The Social Security Administration (SSA) is proposing changes to what defines unsuccessful work attempts, and the process of applying for expedited reinstatement of disability benefits.
Both of these impact those individuals who have been found disabled by the SSA. People often attempt to return to work after they have been found disabled. These attempts can be declared unsuccessful if they last less than six months.
Historically, there have been different requirements for the work to be declared unsuccessful, depending on how long the individual worked. The proposed changes to this process will align and simplify the policies making it easier for the public to understand. They will also make it easier on the SSA to process the claims and allow for faster determinations.
Expedited reinstatement can occur once an individual who has been found disabled is forced to stop working as a result of their conditions. This allows for benefits to be paid to the individual while the SSA reviews their eligibility to receive ongoing disability benefits. This proposal is set to allow application for expedited reinstatement in the same month an individual stops performing substantial gainful activity.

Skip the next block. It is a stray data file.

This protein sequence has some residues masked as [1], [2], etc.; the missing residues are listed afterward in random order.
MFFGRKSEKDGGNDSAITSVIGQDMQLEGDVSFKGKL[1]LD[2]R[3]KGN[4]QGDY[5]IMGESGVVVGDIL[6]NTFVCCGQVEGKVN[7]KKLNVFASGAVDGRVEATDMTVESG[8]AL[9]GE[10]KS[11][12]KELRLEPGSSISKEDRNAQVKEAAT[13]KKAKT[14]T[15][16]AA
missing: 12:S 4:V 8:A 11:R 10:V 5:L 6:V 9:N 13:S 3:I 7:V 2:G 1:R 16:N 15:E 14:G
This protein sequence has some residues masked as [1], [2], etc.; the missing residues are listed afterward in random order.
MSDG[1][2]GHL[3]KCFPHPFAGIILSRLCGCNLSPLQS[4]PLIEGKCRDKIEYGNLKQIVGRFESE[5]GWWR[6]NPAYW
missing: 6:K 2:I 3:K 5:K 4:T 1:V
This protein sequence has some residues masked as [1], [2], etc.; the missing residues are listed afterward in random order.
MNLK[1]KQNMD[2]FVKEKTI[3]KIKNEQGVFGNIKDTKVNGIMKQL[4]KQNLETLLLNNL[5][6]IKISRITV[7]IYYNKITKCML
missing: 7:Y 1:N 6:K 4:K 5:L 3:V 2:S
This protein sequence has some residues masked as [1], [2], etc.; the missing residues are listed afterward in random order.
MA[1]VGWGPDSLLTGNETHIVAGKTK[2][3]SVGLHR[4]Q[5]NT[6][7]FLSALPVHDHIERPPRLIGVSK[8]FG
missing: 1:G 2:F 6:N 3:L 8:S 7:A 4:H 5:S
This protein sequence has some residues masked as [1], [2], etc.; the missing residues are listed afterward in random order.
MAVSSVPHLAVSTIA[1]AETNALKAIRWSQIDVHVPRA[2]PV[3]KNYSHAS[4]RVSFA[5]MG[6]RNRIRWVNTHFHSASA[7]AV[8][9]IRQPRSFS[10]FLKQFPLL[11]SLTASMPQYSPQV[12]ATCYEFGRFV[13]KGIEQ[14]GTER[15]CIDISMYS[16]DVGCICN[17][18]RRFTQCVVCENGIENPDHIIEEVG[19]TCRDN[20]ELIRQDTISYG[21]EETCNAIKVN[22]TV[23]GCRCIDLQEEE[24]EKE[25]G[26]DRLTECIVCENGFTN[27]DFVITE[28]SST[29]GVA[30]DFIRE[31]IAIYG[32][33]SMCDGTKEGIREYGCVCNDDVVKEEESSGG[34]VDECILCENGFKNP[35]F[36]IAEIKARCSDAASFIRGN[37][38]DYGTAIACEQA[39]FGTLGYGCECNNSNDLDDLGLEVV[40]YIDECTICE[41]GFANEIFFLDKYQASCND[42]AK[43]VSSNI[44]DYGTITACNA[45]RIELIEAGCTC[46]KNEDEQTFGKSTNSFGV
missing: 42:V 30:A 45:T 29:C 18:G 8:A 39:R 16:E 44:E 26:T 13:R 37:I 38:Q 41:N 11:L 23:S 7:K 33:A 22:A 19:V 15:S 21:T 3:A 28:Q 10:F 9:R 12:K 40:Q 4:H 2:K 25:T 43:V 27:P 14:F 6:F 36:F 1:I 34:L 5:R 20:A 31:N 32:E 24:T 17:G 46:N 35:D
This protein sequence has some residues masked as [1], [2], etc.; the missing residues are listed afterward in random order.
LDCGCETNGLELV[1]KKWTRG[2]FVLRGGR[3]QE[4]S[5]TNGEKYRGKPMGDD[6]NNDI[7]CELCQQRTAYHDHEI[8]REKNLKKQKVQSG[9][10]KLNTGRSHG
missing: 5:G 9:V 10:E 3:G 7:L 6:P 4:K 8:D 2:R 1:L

Provisional benefits will begin the month after the request for expedited reinstatement if the individual stops performing substantial gainful activity in the same month as the request for reinstatement. Again, these proposed changes will make it easier on the SSA to process the claims and allow for faster determinations.
Robert L. Heller has practiced law in Ohio for nearly 40 years, devoting his entire career to helping disabled people in the Mahoning Valley to pursue needed benefits. A native of Warren, Ohio, Robert earned his undergraduate degree from Miami University of Ohio and his law degree from the University of Toledo College of Law. He also studied public administration at American University in Washington, D.C. He is admitted to practice in Ohio state courts, U.S. District Court for the Northern District of Ohio and Sixth Circuit U.S. Court of Appeals as well as a member of the National Organization of Social Security Claimant Representatives (NOSSCR).